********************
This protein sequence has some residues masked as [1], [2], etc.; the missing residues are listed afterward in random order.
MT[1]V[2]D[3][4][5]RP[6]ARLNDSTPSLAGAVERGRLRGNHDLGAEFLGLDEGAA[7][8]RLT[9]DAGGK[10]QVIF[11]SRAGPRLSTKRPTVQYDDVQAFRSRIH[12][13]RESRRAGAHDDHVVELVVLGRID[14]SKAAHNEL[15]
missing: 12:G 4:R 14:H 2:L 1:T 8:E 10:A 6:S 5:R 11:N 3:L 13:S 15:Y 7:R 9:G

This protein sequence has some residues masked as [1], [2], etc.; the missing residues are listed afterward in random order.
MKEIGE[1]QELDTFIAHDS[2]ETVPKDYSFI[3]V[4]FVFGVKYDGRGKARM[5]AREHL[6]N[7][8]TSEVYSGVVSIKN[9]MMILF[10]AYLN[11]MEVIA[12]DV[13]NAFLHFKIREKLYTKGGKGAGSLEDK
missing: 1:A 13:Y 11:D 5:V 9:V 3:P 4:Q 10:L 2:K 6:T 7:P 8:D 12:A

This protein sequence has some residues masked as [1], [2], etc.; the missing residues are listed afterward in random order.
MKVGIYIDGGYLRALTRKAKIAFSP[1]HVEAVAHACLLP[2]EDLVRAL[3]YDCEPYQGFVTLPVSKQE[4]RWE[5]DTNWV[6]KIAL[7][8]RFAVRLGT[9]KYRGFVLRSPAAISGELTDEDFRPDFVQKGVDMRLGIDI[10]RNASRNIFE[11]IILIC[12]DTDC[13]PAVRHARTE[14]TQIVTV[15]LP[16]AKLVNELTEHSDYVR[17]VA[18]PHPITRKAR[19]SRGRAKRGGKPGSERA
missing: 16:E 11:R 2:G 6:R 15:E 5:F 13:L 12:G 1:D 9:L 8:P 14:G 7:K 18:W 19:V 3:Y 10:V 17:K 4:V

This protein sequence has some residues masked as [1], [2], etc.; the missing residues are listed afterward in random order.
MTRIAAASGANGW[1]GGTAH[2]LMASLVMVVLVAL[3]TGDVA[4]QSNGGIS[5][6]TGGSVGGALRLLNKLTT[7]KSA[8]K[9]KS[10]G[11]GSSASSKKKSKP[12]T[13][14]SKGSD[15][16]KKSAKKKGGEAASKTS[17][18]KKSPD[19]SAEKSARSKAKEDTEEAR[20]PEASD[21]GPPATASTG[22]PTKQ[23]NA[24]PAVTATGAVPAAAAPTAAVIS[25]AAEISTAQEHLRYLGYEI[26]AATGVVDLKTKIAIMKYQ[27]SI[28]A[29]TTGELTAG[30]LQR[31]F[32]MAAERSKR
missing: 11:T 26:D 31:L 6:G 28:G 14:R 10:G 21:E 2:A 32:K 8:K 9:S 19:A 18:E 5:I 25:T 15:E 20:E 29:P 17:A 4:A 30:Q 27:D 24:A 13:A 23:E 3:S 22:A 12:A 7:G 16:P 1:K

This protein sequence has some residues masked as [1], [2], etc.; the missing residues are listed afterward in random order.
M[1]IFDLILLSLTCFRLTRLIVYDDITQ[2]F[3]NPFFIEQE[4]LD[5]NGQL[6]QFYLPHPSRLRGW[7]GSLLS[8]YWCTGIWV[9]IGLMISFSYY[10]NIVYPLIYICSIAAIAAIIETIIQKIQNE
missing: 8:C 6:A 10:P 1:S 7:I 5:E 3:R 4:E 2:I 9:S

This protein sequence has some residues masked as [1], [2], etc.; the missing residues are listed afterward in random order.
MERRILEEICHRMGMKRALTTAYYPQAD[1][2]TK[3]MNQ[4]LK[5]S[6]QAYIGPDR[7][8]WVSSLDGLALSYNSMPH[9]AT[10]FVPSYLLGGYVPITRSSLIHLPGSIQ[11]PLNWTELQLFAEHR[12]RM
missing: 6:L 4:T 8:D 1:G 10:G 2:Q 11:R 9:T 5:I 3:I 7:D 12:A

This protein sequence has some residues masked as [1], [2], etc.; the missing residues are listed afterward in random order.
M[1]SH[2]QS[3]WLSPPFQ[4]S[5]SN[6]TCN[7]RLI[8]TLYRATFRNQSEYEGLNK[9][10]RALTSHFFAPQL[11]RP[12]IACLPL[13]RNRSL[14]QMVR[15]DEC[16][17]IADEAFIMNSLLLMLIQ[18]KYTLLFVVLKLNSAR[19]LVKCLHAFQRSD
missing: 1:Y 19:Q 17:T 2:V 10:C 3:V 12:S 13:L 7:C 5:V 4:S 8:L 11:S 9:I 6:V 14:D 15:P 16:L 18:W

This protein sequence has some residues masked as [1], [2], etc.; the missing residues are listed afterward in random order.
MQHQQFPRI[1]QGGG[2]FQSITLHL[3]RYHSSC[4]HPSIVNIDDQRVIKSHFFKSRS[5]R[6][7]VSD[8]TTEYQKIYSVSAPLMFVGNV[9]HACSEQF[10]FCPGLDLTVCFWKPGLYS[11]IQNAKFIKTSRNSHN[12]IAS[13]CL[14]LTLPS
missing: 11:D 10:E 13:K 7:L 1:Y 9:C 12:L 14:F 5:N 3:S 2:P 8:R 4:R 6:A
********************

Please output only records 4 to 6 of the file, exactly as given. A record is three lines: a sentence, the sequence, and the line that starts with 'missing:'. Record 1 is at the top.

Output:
This protein sequence has some residues masked as [1], [2], etc.; the missing residues are listed afterward in random order.
MTRIAAASGANGW[1]GGTAH[2]LMASLVMVVLVAL[3]TGDVA[4]QSNGGIS[5][6]TGGSVGGALRLLNKLTT[7]KSA[8]K[9]KS[10]G[11]GSSASSKKKSKP[12]T[13][14]SKGSD[15][16]KKSAKKKGGEAASKTS[17][18]KKSPD[19]SAEKSARSKAKEDTEEAR[20]PEASD[21]GPPATASTG[22]PTKQ[23]NA[24]PAVTATGAVPAAAAPTAAVIS[25]AAEISTAQEHLRYLGYEI[26]AATGVVDLKTKIAIMKYQ[27]SI[28]A[29]TTGELTAG[30]LQR[31]F[32]MAAERSKR
missing: 11:T 26:D 31:L 6:G 28:G 14:R 10:G 21:E 2:A 32:K 8:K 9:S 19:A 18:E 5:I 25:T 15:E 20:E 29:P 17:A 4:A 30:Q 27:D 24:A 13:A 23:E 3:S 22:A 12:A 7:G 16:P 1:K

This protein sequence has some residues masked as [1], [2], etc.; the missing residues are listed afterward in random order.
M[1]IFDLILLSLTCFRLTRLIVYDDITQ[2]F[3]NPFFIEQE[4]LD[5]NGQL[6]QFYLPHPSRLRGW[7]GSLLS[8]YWCTGIWV[9]IGLMISFSYY[10]NIVYPLIYICSIAAIAAIIETIIQKIQNE
missing: 8:C 6:A 10:P 1:S 7:I 5:E 3:R 4:E 2:I 9:S

This protein sequence has some residues masked as [1], [2], etc.; the missing residues are listed afterward in random order.
MERRILEEICHRMGMKRALTTAYYPQAD[1][2]TK[3]MNQ[4]LK[5]S[6]QAYIGPDR[7][8]WVSSLDGLALSYNSMPH[9]AT[10]FVPSYLLGGYVPITRSSLIHLPGSIQ[11]PLNWTELQLFAEHR[12]RM
missing: 6:L 4:T 8:D 1:G 10:G 2:Q 11:R 9:T 5:I 3:I 7:D 12:A